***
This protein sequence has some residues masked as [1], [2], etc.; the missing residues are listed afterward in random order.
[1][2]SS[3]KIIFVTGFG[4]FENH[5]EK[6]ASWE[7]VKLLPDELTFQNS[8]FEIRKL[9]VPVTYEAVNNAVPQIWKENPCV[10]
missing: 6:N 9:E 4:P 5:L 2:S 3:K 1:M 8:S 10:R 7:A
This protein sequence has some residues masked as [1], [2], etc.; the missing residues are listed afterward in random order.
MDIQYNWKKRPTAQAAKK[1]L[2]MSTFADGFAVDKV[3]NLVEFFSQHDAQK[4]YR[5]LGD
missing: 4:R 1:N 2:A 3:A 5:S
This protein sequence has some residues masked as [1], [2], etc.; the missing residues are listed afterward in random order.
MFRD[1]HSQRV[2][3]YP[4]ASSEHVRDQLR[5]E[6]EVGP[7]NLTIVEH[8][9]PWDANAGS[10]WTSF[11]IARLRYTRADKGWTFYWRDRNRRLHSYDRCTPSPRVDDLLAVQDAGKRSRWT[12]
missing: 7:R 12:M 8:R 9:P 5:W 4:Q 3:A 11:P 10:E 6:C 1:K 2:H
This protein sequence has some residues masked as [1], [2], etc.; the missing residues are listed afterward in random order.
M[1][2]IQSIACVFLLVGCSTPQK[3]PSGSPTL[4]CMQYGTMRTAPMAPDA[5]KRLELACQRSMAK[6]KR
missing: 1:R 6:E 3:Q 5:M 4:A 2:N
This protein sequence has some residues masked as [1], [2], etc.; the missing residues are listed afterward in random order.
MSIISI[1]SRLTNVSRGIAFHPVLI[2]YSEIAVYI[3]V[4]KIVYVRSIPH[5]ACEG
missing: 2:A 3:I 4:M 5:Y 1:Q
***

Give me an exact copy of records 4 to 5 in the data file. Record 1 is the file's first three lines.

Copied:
This protein sequence has some residues masked as [1], [2], etc.; the missing residues are listed afterward in random order.
M[1][2]IQSIACVFLLVGCSTPQK[3]PSGSPTL[4]CMQYGTMRTAPMAPDA[5]KRLELACQRSMAK[6]KR
missing: 1:R 6:E 3:Q 5:M 4:A 2:N
This protein sequence has some residues masked as [1], [2], etc.; the missing residues are listed afterward in random order.
MSIISI[1]SRLTNVSRGIAFHPVLI[2]YSEIAVYI[3]V[4]KIVYVRSIPH[5]ACEG
missing: 2:A 3:I 4:M 5:Y 1:Q